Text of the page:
### An Analysis of Mass Spectral Isotope Patterns of Compounds

```The Chlorine Rule: An Analysis of
Isotope Patterns of Compounds
Containing Multiple Bromine and
Chlorine Atoms
With an Introduction to the Isotope-Pattern Analyzer
Ray A. Gross, Jr.
1
My Reasons for this Presentation
• Present results obtained at
PGCC
• Show that content found in
textbooks can be improved
• Motivate students
2
Isotopes of Br and Cl
a
Low
mass
b
High
mass
Ratio
(a/b)
Rounde Variable
d
# atoms
ratio
Br
79
(50.69)
81 (49.31)
1.028
1:1
m
Cl
35 (75.78)
37
(24.22)
3.129
3:1
n
3
Mass Spectrometer
4
100
77
Br
79
77
61 59
Bromobenzene
Br
81
M = 156 158 = M + 2
Schematic diagram of a mass spectrometer
5
100
77
Br
79
77
61 59
Bromobenzene
Br
81
M = 156 158 = M + 2
6
52
77
Cl
100 32
Chlorobenzene
35
77
Cl
35
3:1
112 114
7
Why Br and Cl?
Br1Cl1
M +2 +4
Br2Cl1
M +2 +4 +6
Br3Cl1
M +2 +4 +6 +8
Molecular-ion peaks of C10H20Br1Cl1, C10H19Br2Cl1 and
C10H18Br3Cl1.
8
Premise
In lieu of pattern matching, it should be
possible to determine the number of Br
and Cl atoms in a molecular formula of a
compound by analyzing the molecularion cluster (i.e., by cluster analysis).
9
Herbert C. Brown
Nobel Laureate
Hydroboration-oxidation
with BH3 (CHM 201)
Reduction with NaBH4
(CHM 202/204)
10
Lillian Berg
NVCC-Annandale
11
100
77
Br
79 or 81
ArBrmCln
61 59
100 98
m = 1, n = 0
A=m+n=1
T=A+1=2
1:1
M = 156 158 = M + 2
12
51:100:49
Br
Br
ArBrmCln
m=2
n=0
A=2
T=3
1:2:1
234 238
13
34:100:97:32
Br
Br
Br
ArBrmCln
m=3
n=0
A=3
T=4
1:3:3:1
312
318
14
18:68:100:66:16
Br
Br
Br
Br
ArBrmCln
m=4
n=0
A=4
T=5
1:4:6:4:1
390 398
15
52
Cl
ArBrmCln
m=0
n=1
A=1
T=2
100 32
3:1
112 114
16
100:66:11
Cl
Cl
m=0
n=2
A=2
T=3
9:6:1
ArBrmCln
146 150
17
27:27:9:1
Cl
Cl
Cl
ArBrmCln
m=0
n=3
A=3
T=4
180
186
18
81:108:54:12:1
Cl
Cl
Cl
Cl
ArBrmCln
m=0
n=4
A=4
T=5
214
222
19
Chlorine Constant
3 1
3 1
Br0Cl1
M +2
3 4 1
3 4 1
Br1Cl1
M +2 +4
3 7 5 1
3 7 5 1
Br2Cl1
M +2 +4 +6
3 10 12 6 1
3 11 13 6 1
Br3Cl1
M +2 +4 +6 +8
20
Bromine Constant
1 1
1 1
3 4 1
3 4 1
Br1Cl0
M +2
Br1Cl1
M +2 +4
9 15 7 1
10 16 7 1
Br1Cl2
M +2 +4 +6
27 54 36 10 1
30 59 38 10 1
Br1Cl3
M +2 +4 +6 +8
IM = 3n
21
190
114 = Br + Cl
76 = benzene ring
a disubstituted benzene
78 100 24
T=3
A=2
*L /R = 78/24 = 3
n=1
m=1
ArBr1Cl1
190
194
190 194
22
T=4
A=3
*L /R = 63/7 = 9
n=2
L
m=1
ArBr1Cl2
224
Br = 79
2Cl = 70
149
Ar = 75
224
L
230
a bromodichlorobenzene
R
224
R
230
23
Theoretical Considerations
Ideal Compounds
Br (a:b) = 1:1
Cl (a:b) = 3:1
13C and 2H negligible
24
Bromine Binomial
• Ratio (a:b) = 1:1
• (1a + 1b)m for Brm
• (1a + 1b)1 = 1a + 1b = 1:1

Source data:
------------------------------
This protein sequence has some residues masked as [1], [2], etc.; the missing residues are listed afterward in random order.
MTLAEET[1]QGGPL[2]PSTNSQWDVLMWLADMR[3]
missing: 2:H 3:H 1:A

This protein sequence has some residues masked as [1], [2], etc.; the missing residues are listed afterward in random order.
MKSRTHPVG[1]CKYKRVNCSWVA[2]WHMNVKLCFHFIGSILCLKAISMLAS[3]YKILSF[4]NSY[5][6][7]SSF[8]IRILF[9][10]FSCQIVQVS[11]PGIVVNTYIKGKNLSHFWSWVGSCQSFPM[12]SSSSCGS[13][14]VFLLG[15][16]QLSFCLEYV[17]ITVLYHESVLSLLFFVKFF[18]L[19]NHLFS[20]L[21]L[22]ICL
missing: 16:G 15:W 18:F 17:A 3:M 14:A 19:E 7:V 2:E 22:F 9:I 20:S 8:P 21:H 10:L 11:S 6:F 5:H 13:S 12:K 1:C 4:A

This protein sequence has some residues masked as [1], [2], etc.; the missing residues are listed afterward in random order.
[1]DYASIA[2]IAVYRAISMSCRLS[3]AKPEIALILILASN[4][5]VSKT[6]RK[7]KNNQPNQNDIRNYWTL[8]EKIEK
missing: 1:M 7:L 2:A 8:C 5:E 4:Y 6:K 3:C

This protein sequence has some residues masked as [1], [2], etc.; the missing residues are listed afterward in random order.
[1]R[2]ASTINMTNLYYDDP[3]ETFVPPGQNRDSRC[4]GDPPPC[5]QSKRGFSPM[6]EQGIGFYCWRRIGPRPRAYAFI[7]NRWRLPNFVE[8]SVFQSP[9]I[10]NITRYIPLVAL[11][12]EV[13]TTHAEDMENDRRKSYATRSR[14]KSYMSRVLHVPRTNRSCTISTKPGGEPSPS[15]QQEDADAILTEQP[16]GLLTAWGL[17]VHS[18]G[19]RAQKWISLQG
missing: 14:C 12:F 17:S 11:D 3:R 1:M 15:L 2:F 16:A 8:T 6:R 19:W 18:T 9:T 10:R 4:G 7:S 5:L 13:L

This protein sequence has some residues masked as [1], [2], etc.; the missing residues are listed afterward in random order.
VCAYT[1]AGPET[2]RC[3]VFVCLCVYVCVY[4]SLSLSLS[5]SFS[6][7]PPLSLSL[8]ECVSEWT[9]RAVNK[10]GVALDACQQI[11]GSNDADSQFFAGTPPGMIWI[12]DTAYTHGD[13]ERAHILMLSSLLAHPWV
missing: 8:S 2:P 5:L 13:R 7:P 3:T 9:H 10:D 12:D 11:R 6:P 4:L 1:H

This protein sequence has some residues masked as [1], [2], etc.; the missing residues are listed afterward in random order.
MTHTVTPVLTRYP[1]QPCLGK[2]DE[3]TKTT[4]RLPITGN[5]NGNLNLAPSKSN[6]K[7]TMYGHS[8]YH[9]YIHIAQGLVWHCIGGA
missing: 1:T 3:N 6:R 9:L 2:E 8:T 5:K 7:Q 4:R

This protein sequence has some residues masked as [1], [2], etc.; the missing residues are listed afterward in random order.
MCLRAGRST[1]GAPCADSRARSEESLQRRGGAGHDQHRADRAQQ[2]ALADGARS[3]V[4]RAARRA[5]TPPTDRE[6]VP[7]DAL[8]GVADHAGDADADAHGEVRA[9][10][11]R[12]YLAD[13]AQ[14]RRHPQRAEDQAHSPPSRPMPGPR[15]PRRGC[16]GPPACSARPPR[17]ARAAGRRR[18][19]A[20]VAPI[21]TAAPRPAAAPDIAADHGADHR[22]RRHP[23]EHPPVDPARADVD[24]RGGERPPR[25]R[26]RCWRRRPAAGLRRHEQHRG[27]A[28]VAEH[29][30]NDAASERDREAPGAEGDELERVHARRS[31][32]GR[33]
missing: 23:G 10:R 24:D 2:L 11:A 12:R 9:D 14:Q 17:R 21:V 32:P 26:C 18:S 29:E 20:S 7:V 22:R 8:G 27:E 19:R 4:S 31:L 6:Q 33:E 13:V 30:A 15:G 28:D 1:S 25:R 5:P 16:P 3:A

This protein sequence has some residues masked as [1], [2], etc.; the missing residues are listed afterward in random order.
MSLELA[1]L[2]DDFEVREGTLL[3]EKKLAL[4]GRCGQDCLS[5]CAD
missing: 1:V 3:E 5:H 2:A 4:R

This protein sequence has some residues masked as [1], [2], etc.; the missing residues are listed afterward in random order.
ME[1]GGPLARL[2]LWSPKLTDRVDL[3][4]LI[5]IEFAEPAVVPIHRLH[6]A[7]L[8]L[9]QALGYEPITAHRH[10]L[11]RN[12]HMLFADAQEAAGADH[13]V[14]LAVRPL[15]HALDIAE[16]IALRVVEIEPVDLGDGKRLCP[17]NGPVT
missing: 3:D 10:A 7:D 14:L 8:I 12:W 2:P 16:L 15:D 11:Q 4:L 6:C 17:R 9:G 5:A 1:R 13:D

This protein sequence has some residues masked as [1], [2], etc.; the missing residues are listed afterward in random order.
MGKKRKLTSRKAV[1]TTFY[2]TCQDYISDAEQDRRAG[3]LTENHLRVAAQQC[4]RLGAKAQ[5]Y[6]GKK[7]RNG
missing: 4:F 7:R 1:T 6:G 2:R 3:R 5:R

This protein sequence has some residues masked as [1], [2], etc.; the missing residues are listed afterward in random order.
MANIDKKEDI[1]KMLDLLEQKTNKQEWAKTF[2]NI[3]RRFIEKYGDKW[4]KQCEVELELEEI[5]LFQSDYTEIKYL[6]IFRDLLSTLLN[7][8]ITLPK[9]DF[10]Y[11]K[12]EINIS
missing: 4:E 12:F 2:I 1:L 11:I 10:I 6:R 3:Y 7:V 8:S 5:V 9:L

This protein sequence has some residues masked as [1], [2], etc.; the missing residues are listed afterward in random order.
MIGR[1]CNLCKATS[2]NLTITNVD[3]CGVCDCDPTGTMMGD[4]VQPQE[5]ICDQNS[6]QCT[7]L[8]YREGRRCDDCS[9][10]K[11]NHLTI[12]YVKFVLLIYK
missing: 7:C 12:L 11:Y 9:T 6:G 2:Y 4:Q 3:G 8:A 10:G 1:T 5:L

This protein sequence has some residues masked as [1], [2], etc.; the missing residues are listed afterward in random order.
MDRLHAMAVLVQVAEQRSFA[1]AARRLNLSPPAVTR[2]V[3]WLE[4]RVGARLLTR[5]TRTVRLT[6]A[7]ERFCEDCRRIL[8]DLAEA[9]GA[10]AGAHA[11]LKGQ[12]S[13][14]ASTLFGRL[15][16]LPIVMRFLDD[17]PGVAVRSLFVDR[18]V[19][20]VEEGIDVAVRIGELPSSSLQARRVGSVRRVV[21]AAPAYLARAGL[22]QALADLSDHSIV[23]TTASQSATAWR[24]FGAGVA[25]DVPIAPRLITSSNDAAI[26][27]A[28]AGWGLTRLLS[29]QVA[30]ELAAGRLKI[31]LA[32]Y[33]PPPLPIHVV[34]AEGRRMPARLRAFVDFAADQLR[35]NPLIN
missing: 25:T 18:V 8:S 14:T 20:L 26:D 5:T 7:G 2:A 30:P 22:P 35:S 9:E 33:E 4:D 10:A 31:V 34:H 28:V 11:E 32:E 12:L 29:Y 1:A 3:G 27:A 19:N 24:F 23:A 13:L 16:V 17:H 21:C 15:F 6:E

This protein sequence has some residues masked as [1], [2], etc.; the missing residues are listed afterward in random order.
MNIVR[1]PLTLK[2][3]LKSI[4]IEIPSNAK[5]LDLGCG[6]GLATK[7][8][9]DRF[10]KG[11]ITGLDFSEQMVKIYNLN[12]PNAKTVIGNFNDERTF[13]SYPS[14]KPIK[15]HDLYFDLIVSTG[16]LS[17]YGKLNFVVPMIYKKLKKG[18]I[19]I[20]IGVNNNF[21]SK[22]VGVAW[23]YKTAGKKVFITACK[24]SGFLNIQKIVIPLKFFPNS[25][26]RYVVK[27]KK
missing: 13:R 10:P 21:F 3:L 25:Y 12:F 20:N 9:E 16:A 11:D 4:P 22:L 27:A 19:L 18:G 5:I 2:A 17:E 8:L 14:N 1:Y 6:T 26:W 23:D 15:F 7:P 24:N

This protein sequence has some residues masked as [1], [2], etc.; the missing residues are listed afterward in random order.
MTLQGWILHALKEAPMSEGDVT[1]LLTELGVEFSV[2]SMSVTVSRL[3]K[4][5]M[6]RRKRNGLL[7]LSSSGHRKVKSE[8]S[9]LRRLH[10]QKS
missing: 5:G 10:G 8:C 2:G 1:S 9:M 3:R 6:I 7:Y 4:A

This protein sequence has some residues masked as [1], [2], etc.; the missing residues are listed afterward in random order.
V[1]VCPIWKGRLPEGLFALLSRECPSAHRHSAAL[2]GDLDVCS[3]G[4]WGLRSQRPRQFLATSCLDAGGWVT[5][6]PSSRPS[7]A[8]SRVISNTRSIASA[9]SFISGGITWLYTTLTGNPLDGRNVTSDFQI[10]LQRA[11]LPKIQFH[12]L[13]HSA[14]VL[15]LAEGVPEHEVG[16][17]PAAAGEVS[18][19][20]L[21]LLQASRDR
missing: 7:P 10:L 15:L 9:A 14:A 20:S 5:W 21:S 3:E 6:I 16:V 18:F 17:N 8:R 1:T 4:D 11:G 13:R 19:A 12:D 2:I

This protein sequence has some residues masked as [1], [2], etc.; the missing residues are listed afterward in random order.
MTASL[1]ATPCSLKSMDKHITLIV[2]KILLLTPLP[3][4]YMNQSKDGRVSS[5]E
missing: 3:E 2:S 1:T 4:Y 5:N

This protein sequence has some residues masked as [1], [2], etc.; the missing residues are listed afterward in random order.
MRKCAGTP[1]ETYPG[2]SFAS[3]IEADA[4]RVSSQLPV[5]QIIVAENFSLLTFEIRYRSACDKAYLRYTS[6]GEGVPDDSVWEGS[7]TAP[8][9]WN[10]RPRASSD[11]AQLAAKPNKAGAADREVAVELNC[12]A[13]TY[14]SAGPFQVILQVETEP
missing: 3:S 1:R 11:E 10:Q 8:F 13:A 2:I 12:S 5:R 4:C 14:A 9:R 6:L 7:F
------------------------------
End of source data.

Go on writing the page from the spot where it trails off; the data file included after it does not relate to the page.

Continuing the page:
• (1a + 1b)2 = 1a2 + 2ab + 1b2 = 1:2:1
25
Chlorine Binomial
• Ratio (a:b) = 3:1
• (3a + 1b)n for Cln
• (3a + 1b)1 = 3a + 1b = 3:1
• (3a + b)2 = 9a2 + 6ab + 1b2 = 9:6:1
26
Ideal Model = Binomial Pair
(1a +
m
1b) (3a
+
n
1b)
Br1Cl1
2
3a
+ 4ab +
2
1b
= 3:4:1
27
Results
(1a + 1b)m(3a + 1b)n = 1m3na(m + n) + …. +
1m1nb(m + n)
I(L/R) = 1m3n/1m1n
IM = 3n
Chlorine Rule: When I equals 1, 3, 9,
27 or 81; n is 0, 1, 2, 3, or 4,
respectively, where n = number of
chlorine atoms.
The number of bromine atoms m
equals A – n.
J.Chem.Educ. 2004, 81, 1161-1168 (article available at front desk)
28
Roald Hoffmann-Nobel Laureate
Conservation of orbital symmetry
“Oxygen” Priestley vs Sheele
Hoffmann
Djerassi
Woodward
29
Gross giving lecture with Hoffmann, Djerassi and
Woodward looking on.
30
Structure Begets Properties
• Let’s examine structures.
• Assume 3:1 and 1:1 isotopic abundances
of chlorine and bromine.
• Consider Brm, Cln and BrmCln
compounds.
31
Br
*
Br
*
1
(156)
1
(158)
Br
=
m = 1, N = 2
Br
Br
=
m = 2, N = 4
Br
*
Br
Br
*
Br
1
(234)
Br
*
Br
Br
Br
Br
*
Br
*
Br
Br
*
Br
1
(238)
2
(236)
Br
Br
Br
*
Br
Br
*
Br
Br
Br
Br
=
Br
m = 3, N = 8
Br
*
Br
Br
Br
*
Br
*
Br
Br
1
(312)
3
(314)
Br
Br
3
(316)
1
(318)
Br
*
Br
Br
32
Cl
Cl
*
Cl
*
Cl
*
Cl
*
=
n = 1, N = 4
3
1
(112) (114)
Cl
*
Cl
*
Cl
Cl
Cl
*
Cl
Cl
*
Cl
Cl
*
Cl
Cl
*
Cl
Cl
*
Cl
Cl
*
Cl
Cl
*
Cl
Cl
*
Cl
Cl
Cl
*
Cl
Cl
Cl
*
Cl
Cl
Cl
*
Cl
Cl
=
n = 2, N = 16
Cl
*
Cl
*
Cl
Cl
*
9
6
1
(146) (148) (150)
33
m = 1, n = 0
N=2
Br
Br
1:1
m = 1, n = 1
N=8
BrCl BrCl BrCl BrCl
BrCl BrCl BrCl BrCl
3:4:1
m = 2, n = 1
N = 16
BrClBr
BrClBr
BrClBr
BrClBr
m = 2, n = 2
N = 64
BrClBrCl
BrClBrCl
BrClBrCl
BrClBrCl
BrClBrCl
BrClBrCl
BrClBrCl
BrClBrCl
BrClBrCl
BrClBrCl
BrClBrCl
BrClBrCl
BrClBrCl
BrClBrCl
BrClBrCl
BrClBrCl
BrClBr
BrClBr
BrClBr
BrClBr
3:7:5:1
BrClBr
BrClBr
BrClBr
BrClBr
BrClBrCl
BrClBrCl
BrClBrCl
BrClBrCl
BrClBrCl
BrClBrCl
BrClBrCl
BrClBrCl
BrClBrCl
BrClBrCl
BrClBrCl
BrClBrCl
BrClBrCl
BrClBrCl
BrClBrCl
BrClBrCl
BrClBr
BrClBr
BrClBr
BrClBr
BrClBrCl
BrClBrCl
BrClBrCl
BrClBrCl
BrClBrCl
BrClBrCl
BrClBrCl
BrClBrCl
BrClBrCl
BrClBrCl
BrClBrCl
BrClBrCl
BrClBrCl
BrClBrCl
BrClBrCl
BrClBrCl
BrClBrCl
BrClBrCl
BrClBrCl
BrClBrC l
BrClBrCl
BrClBrCl
BrClBrCl
BrClBrC l
BrClBrCl
BrClBrCl
BrClBrCl
BrClBrCl
BrClBrCl
BrClBrCl
BrClBrCl
BrClBrCl
34
9:24:22:8:1
Results
N = 2m4n
N = 2m2n2n
N = 2A2n
Chem. Educ. 2003, 8, 182-186
35
Summary Part I
for BrmCln Compounds
• Derived a chlorine-rule equation, IM = 3n
• Applied it to find gross structures of
unknowns
• Derived a unit-sample equation, N = 2A2n
36
Follow-on to the Chlorine Rule
• An automated A + 2 isotope-pattern
analyzer (IPA)
• IPA is on my website
J. Chem. Educ., in press
37
Example of a Print Out of a Mass
Spectrum in the Molecular-Ion Region
Mass
224
225
226
227
228
229
230
Percent
64.4
4.3
100.0
6.9
45.6
3.2
6.4
38
Molecular-Ion Data is Entered
into the IPA
The Excel program returns the A
+ 2 (Cl, Br, S) composition of the
molecular formula
39
Homework Assignment
for
Selected Students
• Pick up slip from front desk
• Enter data from your slip into IPA
• Obtain the Cl, Br, S composition (e.g.,
Br1Cl2) and record it on your slip
• Write your name on the slip and turn it in
next Tuesday.
40
Acknowledgement: Mass
Spectra from the Spectral
Data Base System (SDBS)
41
Ende
42
Lecture attended by hordes of
students eager to learn.
43
Gross and Friends
44
```